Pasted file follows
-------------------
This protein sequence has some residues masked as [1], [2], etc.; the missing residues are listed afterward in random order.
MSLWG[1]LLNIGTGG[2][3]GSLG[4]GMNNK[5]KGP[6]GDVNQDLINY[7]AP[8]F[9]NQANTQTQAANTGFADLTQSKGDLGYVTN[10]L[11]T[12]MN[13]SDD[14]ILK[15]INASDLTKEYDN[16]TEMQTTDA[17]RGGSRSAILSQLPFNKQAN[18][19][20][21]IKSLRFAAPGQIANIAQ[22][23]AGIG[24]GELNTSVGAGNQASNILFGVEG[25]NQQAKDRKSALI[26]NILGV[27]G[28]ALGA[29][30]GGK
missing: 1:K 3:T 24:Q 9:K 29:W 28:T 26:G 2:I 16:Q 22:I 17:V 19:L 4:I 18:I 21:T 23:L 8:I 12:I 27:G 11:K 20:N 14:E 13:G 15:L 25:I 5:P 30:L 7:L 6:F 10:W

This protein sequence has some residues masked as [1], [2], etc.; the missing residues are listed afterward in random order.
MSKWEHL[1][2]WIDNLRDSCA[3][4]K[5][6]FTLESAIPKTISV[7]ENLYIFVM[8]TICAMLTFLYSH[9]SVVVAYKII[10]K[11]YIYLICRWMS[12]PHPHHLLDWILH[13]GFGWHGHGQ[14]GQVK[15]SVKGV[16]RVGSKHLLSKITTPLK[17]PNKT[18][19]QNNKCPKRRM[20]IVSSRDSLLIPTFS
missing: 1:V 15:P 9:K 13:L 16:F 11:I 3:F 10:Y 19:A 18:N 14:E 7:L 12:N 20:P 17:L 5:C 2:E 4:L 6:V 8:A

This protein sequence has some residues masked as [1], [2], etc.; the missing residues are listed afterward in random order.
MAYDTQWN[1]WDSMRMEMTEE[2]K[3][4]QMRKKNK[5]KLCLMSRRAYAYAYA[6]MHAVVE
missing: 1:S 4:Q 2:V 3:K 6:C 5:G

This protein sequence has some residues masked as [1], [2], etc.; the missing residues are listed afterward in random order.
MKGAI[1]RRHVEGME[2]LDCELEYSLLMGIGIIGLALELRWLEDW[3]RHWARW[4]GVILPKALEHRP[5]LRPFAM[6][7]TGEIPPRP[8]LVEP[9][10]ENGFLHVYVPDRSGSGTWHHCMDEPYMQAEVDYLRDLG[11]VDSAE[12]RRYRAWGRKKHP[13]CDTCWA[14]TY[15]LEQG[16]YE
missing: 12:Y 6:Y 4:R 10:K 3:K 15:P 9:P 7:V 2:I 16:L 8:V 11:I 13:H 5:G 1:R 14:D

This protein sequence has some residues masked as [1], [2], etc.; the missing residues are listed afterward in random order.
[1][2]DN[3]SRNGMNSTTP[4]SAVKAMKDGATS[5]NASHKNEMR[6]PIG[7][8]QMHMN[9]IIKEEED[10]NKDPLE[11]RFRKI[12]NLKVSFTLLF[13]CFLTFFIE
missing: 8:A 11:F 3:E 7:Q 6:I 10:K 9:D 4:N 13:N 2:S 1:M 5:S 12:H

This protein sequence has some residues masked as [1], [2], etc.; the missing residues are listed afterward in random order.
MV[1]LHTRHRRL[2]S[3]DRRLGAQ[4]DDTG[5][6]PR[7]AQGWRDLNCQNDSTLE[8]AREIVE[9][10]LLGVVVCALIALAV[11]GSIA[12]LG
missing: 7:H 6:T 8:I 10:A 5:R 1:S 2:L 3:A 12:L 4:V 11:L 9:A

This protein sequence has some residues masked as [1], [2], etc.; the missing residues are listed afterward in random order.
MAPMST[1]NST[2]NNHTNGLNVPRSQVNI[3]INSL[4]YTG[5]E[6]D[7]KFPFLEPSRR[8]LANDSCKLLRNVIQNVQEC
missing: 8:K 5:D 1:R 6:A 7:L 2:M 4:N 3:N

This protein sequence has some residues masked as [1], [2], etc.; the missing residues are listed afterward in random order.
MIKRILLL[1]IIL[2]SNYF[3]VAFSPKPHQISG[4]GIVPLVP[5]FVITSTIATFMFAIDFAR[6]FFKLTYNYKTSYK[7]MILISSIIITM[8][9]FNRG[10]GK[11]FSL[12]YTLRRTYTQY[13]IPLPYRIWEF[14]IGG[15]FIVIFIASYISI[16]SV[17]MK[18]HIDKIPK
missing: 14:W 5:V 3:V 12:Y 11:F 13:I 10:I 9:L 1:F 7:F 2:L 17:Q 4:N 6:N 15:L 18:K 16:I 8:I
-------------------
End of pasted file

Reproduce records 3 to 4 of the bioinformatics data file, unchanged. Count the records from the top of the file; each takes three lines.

This protein sequence has some residues masked as [1], [2], etc.; the missing residues are listed afterward in random order.
MAYDTQWN[1]WDSMRMEMTEE[2]K[3][4]QMRKKNK[5]KLCLMSRRAYAYAYA[6]MHAVVE
missing: 1:S 4:Q 2:V 3:K 6:C 5:G

This protein sequence has some residues masked as [1], [2], etc.; the missing residues are listed afterward in random order.
MKGAI[1]RRHVEGME[2]LDCELEYSLLMGIGIIGLALELRWLEDW[3]RHWARW[4]GVILPKALEHRP[5]LRPFAM[6][7]TGEIPPRP[8]LVEP[9][10]ENGFLHVYVPDRSGSGTWHHCMDEPYMQAEVDYLRDLG[11]VDSAE[12]RRYRAWGRKKHP[13]CDTCWA[14]TY[15]LEQG[16]YE
missing: 12:Y 6:Y 4:R 10:K 3:K 15:P 9:P 7:V 2:I 16:L 8:V 11:I 13:H 5:G 1:R 14:D